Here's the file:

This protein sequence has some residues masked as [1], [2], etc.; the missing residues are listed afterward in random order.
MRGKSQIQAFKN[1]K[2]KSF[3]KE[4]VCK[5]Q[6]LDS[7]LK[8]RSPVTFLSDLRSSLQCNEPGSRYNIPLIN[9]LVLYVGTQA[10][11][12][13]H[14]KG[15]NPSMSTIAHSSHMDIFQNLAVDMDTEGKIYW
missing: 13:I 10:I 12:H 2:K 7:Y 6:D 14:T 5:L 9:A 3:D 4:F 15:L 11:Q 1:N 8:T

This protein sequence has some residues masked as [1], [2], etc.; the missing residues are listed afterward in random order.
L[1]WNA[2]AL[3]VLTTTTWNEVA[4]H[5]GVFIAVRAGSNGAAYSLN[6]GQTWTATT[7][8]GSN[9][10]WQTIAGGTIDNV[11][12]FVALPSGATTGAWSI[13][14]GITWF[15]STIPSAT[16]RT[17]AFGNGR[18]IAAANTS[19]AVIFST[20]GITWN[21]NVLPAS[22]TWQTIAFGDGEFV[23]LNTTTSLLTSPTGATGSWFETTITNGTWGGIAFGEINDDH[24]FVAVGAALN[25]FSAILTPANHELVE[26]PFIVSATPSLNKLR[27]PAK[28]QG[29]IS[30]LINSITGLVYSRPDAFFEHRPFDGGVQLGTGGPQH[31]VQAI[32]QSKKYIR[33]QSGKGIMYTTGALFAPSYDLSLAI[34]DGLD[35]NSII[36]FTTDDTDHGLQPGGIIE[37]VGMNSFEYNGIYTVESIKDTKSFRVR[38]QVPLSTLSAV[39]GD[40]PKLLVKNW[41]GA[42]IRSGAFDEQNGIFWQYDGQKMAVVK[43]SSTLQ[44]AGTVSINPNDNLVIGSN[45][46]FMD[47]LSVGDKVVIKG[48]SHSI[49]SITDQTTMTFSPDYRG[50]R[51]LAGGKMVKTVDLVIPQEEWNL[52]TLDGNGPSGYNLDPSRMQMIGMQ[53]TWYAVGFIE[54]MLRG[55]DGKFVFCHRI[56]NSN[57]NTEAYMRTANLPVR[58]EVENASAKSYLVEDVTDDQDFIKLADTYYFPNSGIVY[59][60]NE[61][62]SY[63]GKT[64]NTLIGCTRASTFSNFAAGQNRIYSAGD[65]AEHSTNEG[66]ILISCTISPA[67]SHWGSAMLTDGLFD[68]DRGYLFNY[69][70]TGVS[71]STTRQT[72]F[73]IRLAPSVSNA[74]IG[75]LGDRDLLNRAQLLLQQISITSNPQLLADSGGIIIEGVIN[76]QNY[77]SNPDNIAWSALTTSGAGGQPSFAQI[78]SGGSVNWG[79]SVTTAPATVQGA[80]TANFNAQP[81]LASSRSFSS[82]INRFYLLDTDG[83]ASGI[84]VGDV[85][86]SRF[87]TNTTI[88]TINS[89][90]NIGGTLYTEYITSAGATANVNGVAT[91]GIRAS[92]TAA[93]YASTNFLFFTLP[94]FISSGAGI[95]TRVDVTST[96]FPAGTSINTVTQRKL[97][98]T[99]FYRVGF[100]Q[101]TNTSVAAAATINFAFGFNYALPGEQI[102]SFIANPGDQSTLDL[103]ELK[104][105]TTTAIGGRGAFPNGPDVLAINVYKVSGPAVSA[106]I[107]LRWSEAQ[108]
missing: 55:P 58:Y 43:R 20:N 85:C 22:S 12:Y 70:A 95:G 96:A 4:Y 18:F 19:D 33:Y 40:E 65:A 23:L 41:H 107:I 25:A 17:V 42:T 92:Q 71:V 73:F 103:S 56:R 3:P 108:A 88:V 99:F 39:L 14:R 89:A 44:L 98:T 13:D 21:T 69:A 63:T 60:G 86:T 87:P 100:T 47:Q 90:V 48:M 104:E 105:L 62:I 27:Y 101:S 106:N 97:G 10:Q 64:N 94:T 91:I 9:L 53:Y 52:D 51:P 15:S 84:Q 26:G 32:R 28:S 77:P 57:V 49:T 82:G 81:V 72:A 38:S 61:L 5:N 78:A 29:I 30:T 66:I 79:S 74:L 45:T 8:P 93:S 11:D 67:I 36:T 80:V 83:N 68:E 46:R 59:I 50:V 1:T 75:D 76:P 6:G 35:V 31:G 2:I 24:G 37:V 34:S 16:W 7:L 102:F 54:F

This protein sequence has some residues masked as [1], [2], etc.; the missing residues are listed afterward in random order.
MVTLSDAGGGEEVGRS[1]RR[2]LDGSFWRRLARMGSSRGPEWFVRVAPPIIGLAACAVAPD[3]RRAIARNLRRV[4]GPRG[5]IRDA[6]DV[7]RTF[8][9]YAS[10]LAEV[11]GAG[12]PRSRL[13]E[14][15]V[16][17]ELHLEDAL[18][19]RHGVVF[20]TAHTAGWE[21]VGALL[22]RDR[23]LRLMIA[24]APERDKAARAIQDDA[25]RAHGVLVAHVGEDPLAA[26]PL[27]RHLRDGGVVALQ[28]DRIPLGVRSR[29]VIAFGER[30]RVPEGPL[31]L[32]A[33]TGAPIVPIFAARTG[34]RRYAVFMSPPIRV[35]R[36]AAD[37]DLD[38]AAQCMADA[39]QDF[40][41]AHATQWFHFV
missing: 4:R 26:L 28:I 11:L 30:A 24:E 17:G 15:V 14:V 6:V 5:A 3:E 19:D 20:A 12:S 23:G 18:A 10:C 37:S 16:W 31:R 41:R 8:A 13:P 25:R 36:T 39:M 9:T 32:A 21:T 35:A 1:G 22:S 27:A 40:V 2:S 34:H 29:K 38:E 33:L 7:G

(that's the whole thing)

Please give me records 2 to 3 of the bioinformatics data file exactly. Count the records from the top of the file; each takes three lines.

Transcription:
This protein sequence has some residues masked as [1], [2], etc.; the missing residues are listed afterward in random order.
L[1]WNA[2]AL[3]VLTTTTWNEVA[4]H[5]GVFIAVRAGSNGAAYSLN[6]GQTWTATT[7][8]GSN[9][10]WQTIAGGTIDNV[11][12]FVALPSGATTGAWSI[13][14]GITWF[15]STIPSAT[16]RT[17]AFGNGR[18]IAAANTS[19]AVIFST[20]GITWN[21]NVLPAS[22]TWQTIAFGDGEFV[23]LNTTTSLLTSPTGATGSWFETTITNGTWGGIAFGEINDDH[24]FVAVGAALN[25]FSAILTPANHELVE[26]PFIVSATPSLNKLR[27]PAK[28]QG[29]IS[30]LINSITGLVYSRPDAFFEHRPFDGGVQLGTGGPQH[31]VQAI[32]QSKKYIR[33]QSGKGIMYTTGALFAPSYDLSLAI[34]DGLD[35]NSII[36]FTTDDTDHGLQPGGIIE[37]VGMNSFEYNGIYTVESIKDTKSFRVR[38]QVPLSTLSAV[39]GD[40]PKLLVKNW[41]GA[42]IRSGAFDEQNGIFWQYDGQKMAVVK[43]SSTLQ[44]AGTVSINPNDNLVIGSN[45][46]FMD[47]LSVGDKVVIKG[48]SHSI[49]SITDQTTMTFSPDYRG[50]R[51]LAGGKMVKTVDLVIPQEEWNL[52]TLDGNGPSGYNLDPSRMQMIGMQ[53]TWYAVGFIE[54]MLRG[55]DGKFVFCHRI[56]NSN[57]NTEAYMRTANLPVR[58]EVENASAKSYLVEDVTDDQDFIKLADTYYFPNSGIVY[59][60]NE[61][62]SY[63]GKT[64]NTLIGCTRASTFSNFAAGQNRIYSAGD[65]AEHSTNEG[66]ILISCTISPA[67]SHWGSAMLTDGLFD[68]DRGYLFNY[69][70]TGVS[71]STTRQT[72]F[73]IRLAPSVSNA[74]IG[75]LGDRDLLNRAQLLLQQISITSNPQLLADSGGIIIEGVIN[76]QNY[77]SNPDNIAWSALTTSGAGGQPSFAQI[78]SGGSVNWG[79]SVTTAPATVQGA[80]TANFNAQP[81]LASSRSFSS[82]INRFYLLDTDG[83]ASGI[84]VGDV[85][86]SRF[87]TNTTI[88]TINS[89][90]NIGGTLYTEYITSAGATANVNGVAT[91]GIRAS[92]TAA[93]YASTNFLFFTLP[94]FISSGAGI[95]TRVDVTST[96]FPAGTSINTVTQRKL[97][98]T[99]FYRVGF[100]Q[101]TNTSVAAAATINFAFGFNYALPGEQI[102]SFIANPGDQSTLDL[103]ELK[104][105]TTTAIGGRGAFPNGPDVLAINVYKVSGPAVSA[106]I[107]LRWSEAQ[108]
missing: 55:P 58:Y 43:R 20:N 85:C 22:S 12:Y 70:A 95:G 96:A 4:Y 18:F 19:D 33:Y 40:E 65:A 23:L 41:H 107:I 25:A 17:V 42:T 92:Q 71:V 73:F 103:S 56:R 3:P 108:A 88:V 99:F 39:L 14:R 89:A 44:L 98:T 13:D 21:T 69:A 63:T 60:G 86:T 87:P 100:T 47:Q 90:V 48:M 104:E 105:L 62:I 27:Y 101:S 106:N 97:G 10:Q 64:N 94:T 91:I 9:L 53:Y 52:D 51:P 15:S 84:Q 26:G 32:R 28:S 77:P 57:V 49:T 82:G 81:V 72:A 38:S 61:L 5:N 78:A 29:I 30:T 66:I 79:S 74:L 45:T 8:P 93:S 11:D 67:I 36:T 80:V 83:N 68:E 46:R 59:I 50:V 1:T 75:D 76:P 6:G 35:V 31:G 2:I 24:G 37:V 34:S 16:W 7:L 102:F 54:F

This protein sequence has some residues masked as [1], [2], etc.; the missing residues are listed afterward in random order.
MVTLSDAGGGEEVGRS[1]RR[2]LDGSFWRRLARMGSSRGPEWFVRVAPPIIGLAACAVAPD[3]RRAIARNLRRV[4]GPRG[5]IRDA[6]DV[7]RTF[8][9]YAS[10]LAEV[11]GAG[12]PRSRL[13]E[14][15]V[16][17]ELHLEDAL[18][19]RHGVVF[20]TAHTAGWE[21]VGALL[22]RDR[23]LRLMIA[24]APERDKAARAIQDDA[25]RAHGVLVAHVGEDPLAA[26]PL[27]RHLRDGGVVALQ[28]DRIPLGVRSR[29]VIAFGER[30]RVPEGPL[31]L[32]A[33]TGAPIVPIFAARTG[34]RRYAVFMSPPIRV[35]R[36]AAD[37]DLD[38]AAQCMADA[39]QDF[40][41]AHATQWFHFV
missing: 4:R 26:L 28:I 11:L 30:A 24:E 17:G 15:V 14:V 6:V 5:A 3:E 19:D 20:A 12:S 23:G 18:A 10:C 37:S 16:W 31:R 41:R 8:A 13:P 25:R 36:T 39:M 9:T 32:A 21:T 35:A 1:G 22:S 27:A 40:V 2:S 34:H 29:K 38:E 33:L 7:G